The authors thank all the people in the Bering Strait communities who have contributed to the insight shared in this article and to everyone who assisted in organization of the fieldwork in Chukotka, particularly Polar Field Services, Chukotka Science Support Group, local guides, drivers of the off-road vehicles, and boat captains. The authors are thankful to the personnel of the NW branch of Typhoon lab in St-Petersburg who contributed to laboratory analyses of the collected samples.

Conflicts of Interest

The authors declare no potential conflict of interest.


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Figure 1. Concentrations of POPs in fish, marine mammal meat and blubber and in land mammals meat, µg/kg ww.
Figure 1. Concentrations of POPs in fish, marine mammal meat and blubber and in land mammals meat, µg/kg ww.
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Figure 2. Concentrations of POPs in blubber of marine mammal species, µg/kg ww.
Figure 2. Concentrations of POPs in blubber of marine mammal species, µg/kg ww.
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Figure 3. Structure of the Estimated Daily Intakes (EDIs) of POPs by local food consumption, %.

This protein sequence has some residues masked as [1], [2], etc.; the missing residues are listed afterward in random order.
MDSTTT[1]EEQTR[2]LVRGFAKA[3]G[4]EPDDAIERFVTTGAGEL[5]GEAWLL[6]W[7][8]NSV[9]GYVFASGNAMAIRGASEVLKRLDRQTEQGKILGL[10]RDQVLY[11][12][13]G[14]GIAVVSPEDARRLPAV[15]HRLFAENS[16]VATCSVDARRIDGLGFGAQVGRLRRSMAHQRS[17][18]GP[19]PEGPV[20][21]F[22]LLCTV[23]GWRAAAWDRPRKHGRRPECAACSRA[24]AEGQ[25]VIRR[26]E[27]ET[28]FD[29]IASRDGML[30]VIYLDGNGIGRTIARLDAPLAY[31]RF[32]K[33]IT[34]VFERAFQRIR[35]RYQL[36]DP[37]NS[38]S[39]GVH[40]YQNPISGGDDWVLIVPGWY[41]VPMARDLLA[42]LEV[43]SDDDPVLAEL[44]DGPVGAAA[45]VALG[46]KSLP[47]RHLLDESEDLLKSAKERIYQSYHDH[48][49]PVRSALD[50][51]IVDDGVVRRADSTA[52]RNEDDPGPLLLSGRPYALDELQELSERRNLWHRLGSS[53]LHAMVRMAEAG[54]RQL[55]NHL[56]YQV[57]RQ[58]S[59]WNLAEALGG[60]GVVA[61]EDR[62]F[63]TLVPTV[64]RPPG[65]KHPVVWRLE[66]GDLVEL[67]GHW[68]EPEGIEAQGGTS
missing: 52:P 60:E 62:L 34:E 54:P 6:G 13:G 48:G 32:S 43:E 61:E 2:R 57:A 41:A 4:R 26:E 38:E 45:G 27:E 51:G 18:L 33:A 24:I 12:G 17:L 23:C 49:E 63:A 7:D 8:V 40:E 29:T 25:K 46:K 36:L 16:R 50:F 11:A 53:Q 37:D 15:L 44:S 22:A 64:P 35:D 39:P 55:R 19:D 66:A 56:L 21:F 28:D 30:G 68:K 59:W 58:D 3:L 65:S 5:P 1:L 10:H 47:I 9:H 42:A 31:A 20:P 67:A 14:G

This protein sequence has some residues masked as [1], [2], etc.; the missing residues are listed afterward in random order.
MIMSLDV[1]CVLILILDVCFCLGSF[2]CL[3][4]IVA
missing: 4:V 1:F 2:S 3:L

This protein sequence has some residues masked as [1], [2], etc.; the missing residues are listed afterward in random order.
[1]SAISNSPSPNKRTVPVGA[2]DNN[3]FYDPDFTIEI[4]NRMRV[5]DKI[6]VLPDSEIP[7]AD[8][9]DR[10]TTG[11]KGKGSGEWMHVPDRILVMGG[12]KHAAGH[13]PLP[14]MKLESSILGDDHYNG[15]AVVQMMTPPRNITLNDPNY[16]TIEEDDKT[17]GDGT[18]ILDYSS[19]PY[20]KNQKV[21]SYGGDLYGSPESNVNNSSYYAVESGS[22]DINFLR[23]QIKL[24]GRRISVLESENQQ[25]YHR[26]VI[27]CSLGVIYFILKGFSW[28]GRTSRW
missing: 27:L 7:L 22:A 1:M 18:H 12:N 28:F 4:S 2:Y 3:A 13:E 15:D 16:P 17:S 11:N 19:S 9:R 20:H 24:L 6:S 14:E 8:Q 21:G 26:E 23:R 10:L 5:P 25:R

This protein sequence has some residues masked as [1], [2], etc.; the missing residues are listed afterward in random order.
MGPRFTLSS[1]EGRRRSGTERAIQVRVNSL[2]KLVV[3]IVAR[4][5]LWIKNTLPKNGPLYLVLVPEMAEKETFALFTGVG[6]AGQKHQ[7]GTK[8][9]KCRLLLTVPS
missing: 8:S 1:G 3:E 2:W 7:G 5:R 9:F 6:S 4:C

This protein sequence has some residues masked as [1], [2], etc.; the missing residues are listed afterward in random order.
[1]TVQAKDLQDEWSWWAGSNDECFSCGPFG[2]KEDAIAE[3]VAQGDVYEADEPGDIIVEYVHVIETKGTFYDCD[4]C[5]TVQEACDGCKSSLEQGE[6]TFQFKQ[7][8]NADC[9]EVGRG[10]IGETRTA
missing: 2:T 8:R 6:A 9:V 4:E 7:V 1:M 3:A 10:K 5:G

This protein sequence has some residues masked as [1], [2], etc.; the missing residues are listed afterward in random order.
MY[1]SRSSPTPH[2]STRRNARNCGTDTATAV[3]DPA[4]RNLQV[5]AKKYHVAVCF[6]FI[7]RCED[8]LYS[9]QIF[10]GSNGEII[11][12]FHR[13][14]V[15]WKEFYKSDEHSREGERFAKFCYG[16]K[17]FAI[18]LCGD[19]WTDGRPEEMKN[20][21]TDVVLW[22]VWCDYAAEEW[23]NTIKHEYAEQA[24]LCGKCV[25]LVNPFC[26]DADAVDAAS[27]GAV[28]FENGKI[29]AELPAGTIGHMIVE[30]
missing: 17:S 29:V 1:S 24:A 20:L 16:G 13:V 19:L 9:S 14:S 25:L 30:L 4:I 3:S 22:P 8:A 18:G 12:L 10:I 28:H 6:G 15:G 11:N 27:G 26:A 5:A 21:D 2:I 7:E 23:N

Figure 3. Structure of the Estimated Daily Intakes (EDIs) of POPs by local food consumption, %.
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Figure 4. Scheme of the major marine currents in the Bering, Chukchi and Beaufort Seas (Figure is cited from Danielson et al., 2011 [35]).
Figure 4. Scheme of the major marine currents in the Bering, Chukchi and Beaufort Seas (Figure is cited from Danielson et al., 2011 [35]).
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Table 1. Collected and analyzed samples of local foods and indoor matters (numbers and locations).
Table 1. Collected and analyzed samples of local foods and indoor matters (numbers and locations).
SpeciesTissuen of Single Samplesn of PoolsLocation
Fish 115
Arctic char (Salvelinus alpinus)muscles-1Achon lake
Arctic char (Salvelinus alpinus)muscles3-Enmelen